This article needs to be updated.October 2018)(
|Product type||Electronics brand|
Panasonic (パナソニック Panasonikku) is the principal brand name of the Japanese electronics manufacturer Panasonic Corporation. The company sells a wide range of products under the brand worldwide, including plasma and LCD televisions, DVD and Blu-ray Disc recorders and players, camcorders, telephones, vacuum cleaners, microwave ovens, shavers, projectors, digital cameras, batteries, laptop computers (under the sub-brand Toughbook), CD players and home stereo equipment, fax machines, scanners, printers, electronic white-boards, electronic components and semiconductors.
The brand uses the marketing slogan "A Better Life, A Better World".
The Panasonic brand was created by Matsushita in 1955 for the Americas region because the National brand, which was its principal brand in its home market of Japan, was already registered by others. The Panasonic brand was created from the elements "pan" - meaning "all" - and "sonic" - meaning "sound" - because it was first used for audio equipment. Panasonic also sold the first bread machine.
On January 10, 2008, Matsushita announced that it intended to change the company name to Panasonic Corporation. The proposal to change the company's name was approved at the firm's annual shareholder's meeting on June 26 and the name took effect from October 1, 2008. In parallel the "National" brand, which had been used by the company in Japan for non-audio/visual products (mostly home appliances), was phased out and replaced with the Panasonic brand by March 2010.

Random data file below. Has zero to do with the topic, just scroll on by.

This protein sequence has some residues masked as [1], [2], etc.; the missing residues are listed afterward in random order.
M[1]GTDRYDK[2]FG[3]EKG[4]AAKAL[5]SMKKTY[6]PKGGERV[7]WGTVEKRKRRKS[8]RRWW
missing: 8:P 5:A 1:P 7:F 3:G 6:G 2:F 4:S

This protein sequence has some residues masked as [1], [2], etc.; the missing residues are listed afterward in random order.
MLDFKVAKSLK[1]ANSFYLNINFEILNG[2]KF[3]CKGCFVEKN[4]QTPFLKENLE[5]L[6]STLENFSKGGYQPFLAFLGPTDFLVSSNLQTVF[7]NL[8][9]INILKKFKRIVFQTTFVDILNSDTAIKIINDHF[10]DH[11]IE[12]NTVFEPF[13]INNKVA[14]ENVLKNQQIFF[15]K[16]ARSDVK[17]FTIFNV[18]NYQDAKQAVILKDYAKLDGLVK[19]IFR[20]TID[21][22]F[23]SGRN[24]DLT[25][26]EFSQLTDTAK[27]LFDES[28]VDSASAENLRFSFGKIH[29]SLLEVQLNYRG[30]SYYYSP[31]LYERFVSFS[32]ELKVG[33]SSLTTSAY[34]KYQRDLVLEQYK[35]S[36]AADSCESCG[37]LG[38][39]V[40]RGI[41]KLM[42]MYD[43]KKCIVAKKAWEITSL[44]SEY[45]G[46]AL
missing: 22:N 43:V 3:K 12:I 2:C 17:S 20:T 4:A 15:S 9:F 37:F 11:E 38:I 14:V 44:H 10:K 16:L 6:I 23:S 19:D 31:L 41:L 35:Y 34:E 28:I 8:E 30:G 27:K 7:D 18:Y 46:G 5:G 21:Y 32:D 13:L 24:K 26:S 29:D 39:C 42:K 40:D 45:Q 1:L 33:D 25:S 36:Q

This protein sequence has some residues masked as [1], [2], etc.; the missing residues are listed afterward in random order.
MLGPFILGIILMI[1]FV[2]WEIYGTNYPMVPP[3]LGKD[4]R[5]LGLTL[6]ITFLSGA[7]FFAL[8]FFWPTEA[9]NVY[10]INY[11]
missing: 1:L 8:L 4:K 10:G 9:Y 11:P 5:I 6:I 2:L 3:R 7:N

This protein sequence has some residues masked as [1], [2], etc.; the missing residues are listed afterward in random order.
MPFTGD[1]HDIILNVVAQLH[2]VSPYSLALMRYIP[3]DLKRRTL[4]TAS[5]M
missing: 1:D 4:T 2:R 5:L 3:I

- "Brand History". Panasonic Corporation. Archived from the original on 14 June 2012. Retrieved 3 June 2012.
- See the case study of the breadmaker's development, as an example of knowledge management and innovation, in Nonaka, I. and Takeuchi, H. (1995), The Knowledge-Creating Company, Oxford University Press.
- "What's In A Name For Matsushita". Forbes. 11 January 2008. Retrieved 3 June 2012.
- "Matsushita confident rebranding will boost its global standing". The Japan Times. 26 February 2008. Retrieved 3 June 2012.
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